The “best of the rest” – stories that caught MDN’s eye that you may be interested in reading:
Frackophobes Should Learn Some Facts – Can You Say Clean & Green
The only thing deeper than a natural-gas well is the ignorance of the anti-fracking crowd. Fracking – formally called hydraulic fracturing – involves briefly pumping water, sand and chemicals into shale formations far beneath Earth’s surface and thousands of feet below the aquifers that irrigate crops and quench human thirst. This process cracks these rocks and liberates the gas within. Though employed for decades with seemingly no verified contamination of ground water, anti-fracking activists behave as if this technology were invented specifically to poison Americans. “Fracking makes all water dirty,” declares a poster that Yoko Ono recently exhibited at a Manhattan carpet store. Rants another: “Pretty soon there will be no more water to drink.” Reporting on an anti-fracking event starring actor Mark Ruffalo and mystic Deepak Chopra, writer Alisha Prakash warns: “If this process remains the status quo, our planet will not be able to sustain life in another 100 years.” Matt Damon’s 2012 film Promised Land dramatizes fracking’s supposed dangers by showing a toy farm devoured by flames. In contrast to all this absurd hyperventilation, consider the sworn testimony of former EPA administrator Lisa Jackson. Hardly a right-wing shill for Big Oil, Jackson told the House Government Reform Committee in May 2011: “I’m not aware of any proven case where the fracking process itself has affected water.” In April 2012 Jackson said, “In no case have we made a definitive determination that the fracking process has caused chemicals to enter groundwater.”
New York Agency Sings Praises of Natural Gas
Natural Gas Now/Tom Shepstone
A 2012 order from the New York Public Service Commission regarding the benefits of natural gas contrasts sharply with the political messages coming out of Albany. Some of our readers from outside the Northeast may, given the horrible politics of that state, think everyone in New York must have their head on backwards, but that’s far from true, even within state government itself. I was recently forwarded a copy of a 2012 order from the New York Public Service Commission (PSC) to “Examine Policies Regarding the Expansion of Natural Gas Service.” It’s a fascinating read and turns everything you might have thought about New York attitudes toward natural gas on its head. The most remarkable aspect of the order is the degree to which it forthrightly acknowledges the economic, environmental and health benefits of natural gas. Consider the following statements:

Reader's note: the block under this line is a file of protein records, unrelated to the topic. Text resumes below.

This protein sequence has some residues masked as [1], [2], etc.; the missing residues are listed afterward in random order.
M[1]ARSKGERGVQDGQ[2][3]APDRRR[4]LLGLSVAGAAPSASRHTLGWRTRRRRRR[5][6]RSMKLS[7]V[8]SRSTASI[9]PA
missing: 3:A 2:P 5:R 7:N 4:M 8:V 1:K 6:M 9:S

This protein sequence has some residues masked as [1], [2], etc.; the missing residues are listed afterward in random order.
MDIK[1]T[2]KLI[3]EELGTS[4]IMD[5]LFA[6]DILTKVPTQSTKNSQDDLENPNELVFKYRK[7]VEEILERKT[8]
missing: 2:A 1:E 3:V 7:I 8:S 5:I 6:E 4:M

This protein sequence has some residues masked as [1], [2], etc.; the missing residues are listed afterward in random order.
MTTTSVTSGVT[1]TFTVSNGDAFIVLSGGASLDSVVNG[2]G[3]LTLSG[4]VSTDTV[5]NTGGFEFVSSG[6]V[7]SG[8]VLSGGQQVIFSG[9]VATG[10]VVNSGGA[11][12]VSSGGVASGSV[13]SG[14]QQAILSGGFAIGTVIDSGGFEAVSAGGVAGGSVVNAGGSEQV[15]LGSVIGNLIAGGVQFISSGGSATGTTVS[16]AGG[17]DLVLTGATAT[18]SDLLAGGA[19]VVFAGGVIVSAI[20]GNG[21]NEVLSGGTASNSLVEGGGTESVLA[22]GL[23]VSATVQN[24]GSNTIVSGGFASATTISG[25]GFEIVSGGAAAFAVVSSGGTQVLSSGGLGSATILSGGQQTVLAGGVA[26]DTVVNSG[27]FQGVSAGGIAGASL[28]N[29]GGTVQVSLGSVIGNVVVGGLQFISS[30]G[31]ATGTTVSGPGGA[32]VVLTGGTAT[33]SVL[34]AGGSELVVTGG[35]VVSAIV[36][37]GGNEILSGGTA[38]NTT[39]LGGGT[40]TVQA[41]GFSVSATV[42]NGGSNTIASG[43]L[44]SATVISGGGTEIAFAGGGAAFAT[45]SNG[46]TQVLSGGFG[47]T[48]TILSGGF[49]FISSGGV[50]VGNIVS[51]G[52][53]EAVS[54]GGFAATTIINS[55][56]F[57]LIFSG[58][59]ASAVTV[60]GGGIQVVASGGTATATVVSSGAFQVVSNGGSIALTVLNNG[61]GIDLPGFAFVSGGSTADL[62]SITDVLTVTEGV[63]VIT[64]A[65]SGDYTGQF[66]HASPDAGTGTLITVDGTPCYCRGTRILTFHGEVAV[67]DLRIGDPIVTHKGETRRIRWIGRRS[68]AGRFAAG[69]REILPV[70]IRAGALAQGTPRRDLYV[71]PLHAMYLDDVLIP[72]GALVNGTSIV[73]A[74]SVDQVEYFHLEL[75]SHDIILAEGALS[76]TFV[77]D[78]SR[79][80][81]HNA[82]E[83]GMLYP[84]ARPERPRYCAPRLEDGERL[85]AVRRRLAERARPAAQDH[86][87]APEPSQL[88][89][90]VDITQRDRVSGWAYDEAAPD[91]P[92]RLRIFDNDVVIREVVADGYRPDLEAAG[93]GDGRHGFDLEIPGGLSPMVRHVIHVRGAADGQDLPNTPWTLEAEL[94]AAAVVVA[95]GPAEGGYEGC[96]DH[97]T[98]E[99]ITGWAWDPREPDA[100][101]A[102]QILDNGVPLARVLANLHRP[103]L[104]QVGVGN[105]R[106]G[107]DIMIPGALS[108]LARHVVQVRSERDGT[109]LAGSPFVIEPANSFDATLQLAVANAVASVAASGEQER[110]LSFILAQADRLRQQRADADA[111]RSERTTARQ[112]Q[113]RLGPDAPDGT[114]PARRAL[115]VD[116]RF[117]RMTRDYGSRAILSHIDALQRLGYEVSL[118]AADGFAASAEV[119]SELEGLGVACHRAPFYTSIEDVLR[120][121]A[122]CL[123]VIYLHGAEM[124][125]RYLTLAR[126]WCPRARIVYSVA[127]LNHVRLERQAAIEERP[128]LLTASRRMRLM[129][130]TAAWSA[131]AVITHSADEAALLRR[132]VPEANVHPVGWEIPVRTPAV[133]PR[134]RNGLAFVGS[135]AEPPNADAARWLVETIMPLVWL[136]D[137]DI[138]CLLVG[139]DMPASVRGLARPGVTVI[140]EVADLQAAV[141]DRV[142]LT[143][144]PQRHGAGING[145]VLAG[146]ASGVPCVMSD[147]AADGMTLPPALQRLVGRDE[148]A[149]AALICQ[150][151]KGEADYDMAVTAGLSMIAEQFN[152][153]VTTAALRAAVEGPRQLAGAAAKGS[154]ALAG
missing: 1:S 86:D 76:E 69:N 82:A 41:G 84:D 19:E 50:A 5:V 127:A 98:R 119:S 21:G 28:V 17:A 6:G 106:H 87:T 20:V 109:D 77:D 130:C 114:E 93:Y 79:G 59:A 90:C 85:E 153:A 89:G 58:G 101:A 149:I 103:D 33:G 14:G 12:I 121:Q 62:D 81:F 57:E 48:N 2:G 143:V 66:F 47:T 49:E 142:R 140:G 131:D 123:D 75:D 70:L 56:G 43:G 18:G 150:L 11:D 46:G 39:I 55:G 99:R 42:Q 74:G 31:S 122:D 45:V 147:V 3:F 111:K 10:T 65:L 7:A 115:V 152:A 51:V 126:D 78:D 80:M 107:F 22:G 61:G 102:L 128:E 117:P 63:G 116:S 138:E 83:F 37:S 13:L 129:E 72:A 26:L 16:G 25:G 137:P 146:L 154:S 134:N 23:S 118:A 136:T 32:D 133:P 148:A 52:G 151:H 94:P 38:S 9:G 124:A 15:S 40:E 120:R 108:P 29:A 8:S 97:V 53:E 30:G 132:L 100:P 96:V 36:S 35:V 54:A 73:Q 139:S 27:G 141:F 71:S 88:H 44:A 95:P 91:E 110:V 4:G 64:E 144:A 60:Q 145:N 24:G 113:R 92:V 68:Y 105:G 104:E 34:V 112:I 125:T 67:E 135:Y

School Waiting For Word On Well
The Intelligencer/Wheeling News-Register
In August, Marshall County Schools Superintendent Michael Hince said Trans Energy’s plan to drill a Marcellus Shale natural gas well within 3,800 feet of the new Cameron school was “imminent.” Although the firm is posting company-record production levels throughout Marshall, Wetzel and Marion counties, there is still no well at the site near the school that houses about 350 students in grades 7-12. “It is six months later, but there is still nothing up there,” Hince said. “As an adjacent property owner, we should receive notification if and when it is approved.” “If I had my say, it would not be anywhere near a school. But you have to put your trust in the regulators,” he added regarding the West Virginia Department of Environmental Protection’s Office of Oil and Gas.
ExxonMobil Corporation’s U.S. Shale Move: Too Little Too Late?
The Motley Fool
Fresh from its disappointing fourth quarter, which saw fourth-quarter earnings slump 16% year over year as oil and gas production fell 1.8%, ExxonMobil is eager to tap into the U.S. shale boom in a bid to boost its stagnant production. On Monday, the company announced it has signed two major deals to expand its position in West Texas’ Permian Basin and Ohio’s Utica shale through its subsidiary XTO Energy. Will the moves pay off, or is Exxon simply too late to the U.S. shale game?
Carbo CEO Takes Aim at ‘Low Quality’ Chinese Proppants
NGI’s Shale Daily
Ceramic proppant leader Carbo Ceramics Inc. is attempting to get the word out that “low quality” products from China aren’t worth the lower price producers pay to increase oil and gas recoveries. The Houston operator has a “technical marketing campaign” underway to explain why the more expensive proppants produced by Carbo and others is worth the price, CEO Gary Kolstad said during a quarterly conference call late last month. It’s not a surprise, he said, to see imported ceramic proppants gaining market share because they are lower priced. And after all, exploration and production (E&P) operators need a lot of proppant for pressure pumping fractured wells. Buyer beware, Kolstad warned.